infrastructures.  In the first case, there is a broader range of
   possible solutions, which can be planned for the infrastructure of
   the building.  In the second case the solution needs to be deployed
   over an existing structure taking into account factors like existing
   wiring, distance limitations, the propagation of radio signals over
   walls and floors.  As a result, some of the existing WLAN solutions
   (e.g.  IEEE 802.11 or IEEE 802.15) may be deployed.  In mission-
   critical or security sensitive environments and in cases where link
   failures happen often, topologies that allow for reconfiguration of
   the network and connection continuity may be required.  Some of the
   sensors deployed in building automation may be very simple
   constrained devices for which class 0 or class 1 may be assumed.

   For lighting applications, groups of lights must be defined and
   managed.  Commands to a group of light must arrive within 200 ms at
   all destinations.  The installation and operation of a building
   network has different requirements.  During the installation, many
   stand-alone networks of a few to 100 nodes co-exist without a
   connection to the backbone.  During this phase, the nodes are
   identified with a network identifier related to their physical
   location.  Devices are accessed from an installation tool to connect
   them to the network in a secure fashion.  During installation, the
   setting of parameters to common values to enable interoperability may
   occur (e.g.  Trickle parameter values).  During operation, the
   networks are connected to the backbone while maintaining the network
   identifier to physical location relation.  Network parameters like
   address and name are stored in DNS.  The names can assist in
   determining the physical location of the device.

2.6.  Energy Management

   EMAN working group developed [I-D.ietf-eman-framework], which defines
   a framework for providing Energy Management for devices within or
   connected to communication networks.  This document observes that one
   of the challenges of energy management is that a power distribution
   network is responsible for the supply of energy to various devices
   and components, while a separate communication network is typically
   used to monitor and control the power distribution network.  Devices
   that have energy management capability are defined tasks such as Energy Devices
   and identified components within a device (Energy Device Components)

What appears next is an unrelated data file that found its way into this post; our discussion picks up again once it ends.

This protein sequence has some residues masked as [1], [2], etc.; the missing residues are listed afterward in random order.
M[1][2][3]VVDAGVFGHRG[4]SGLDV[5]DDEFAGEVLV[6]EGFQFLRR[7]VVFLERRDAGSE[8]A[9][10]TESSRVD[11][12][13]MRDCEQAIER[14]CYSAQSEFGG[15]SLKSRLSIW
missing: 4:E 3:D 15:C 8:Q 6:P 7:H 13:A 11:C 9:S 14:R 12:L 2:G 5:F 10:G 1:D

can be monitored for parameters like Power, Energy, Demand and Power
   Quality.  If a device contains batteries, they can be also monitored
   and managed.

   Energy devices differ in complexity and may include basic sensors or
   switches, specialized electrical meters, or power distribution units
   (PDU), and subsystems inside the network devices (routers, network
   switches) or home or industrial appliances.  An Energy Management
   System is a combination control of hardware
   energy, HVAC (heating, ventilation, and software used to administer a
   network with the primary purpose being Energy Management.  The
   operators of such a system are either the utility providers air conditioning), lighting,
   or
   customers that aim to control and reduce the energy consumption and
   the associated costs.  The topology in use differs and the deployment
   can cover areas access control.  Interacting with management systems from small surfaces (individual homes) to large
   geographical areas.  EMAN requirements document [RFC6988] discusses
   the requirements other
   application areas might be important in some cases (e.g.,
   environmental monitoring for electric energy production, energy
   management concerning monitoring for dynamically scaling manufacturing, vehicular networks
   for mobile asset tracking).

   Sensor networks are an essential technology used for smart
   manufacturing.  Measurements, automated controls, plant optimization,
   health and
   control functions.

   It is assumed that Energy Management will apply to safety management, and other functions are provided by a
   large range number of
   devices networked sectors.  Data interoperability and
   seamless exchange of all classes product, process, and networks topologies.  Specific resource
   monitoring like battery utilization project data are enabled
   through interoperable data systems used by collaborating divisions or
   business systems.  Intelligent automation and availability may be specific learning systems are
   vital to devices smart manufacturing but must be effectively integrated with lower physical resources (device classes C0 or C1).

   Energy Management is especially relevant to Smart Grid.  A Smart Grid
   is an electrical grid that uses data
   the decision environment.  Wireless sensor networks to gather (WSN) have been
   developed for machinery Condition-based Maintenance (CBM) as they
   offer significant cost savings and act on
   energy enable new functionalities.
   Inaccessible locations, rotating machinery, hazardous areas, and power-related information, in an automated fashion
   mobile assets can be reached with
   the goal to improve the efficiency, wireless sensors.  WSNs can provide
   today wireless link reliability, economics, real-time capabilities, and
   sustainability of the production quality-
   of-service and distribution of electricity.  As
   such Smart Grid provides sustainable enable industrial and reliable generation,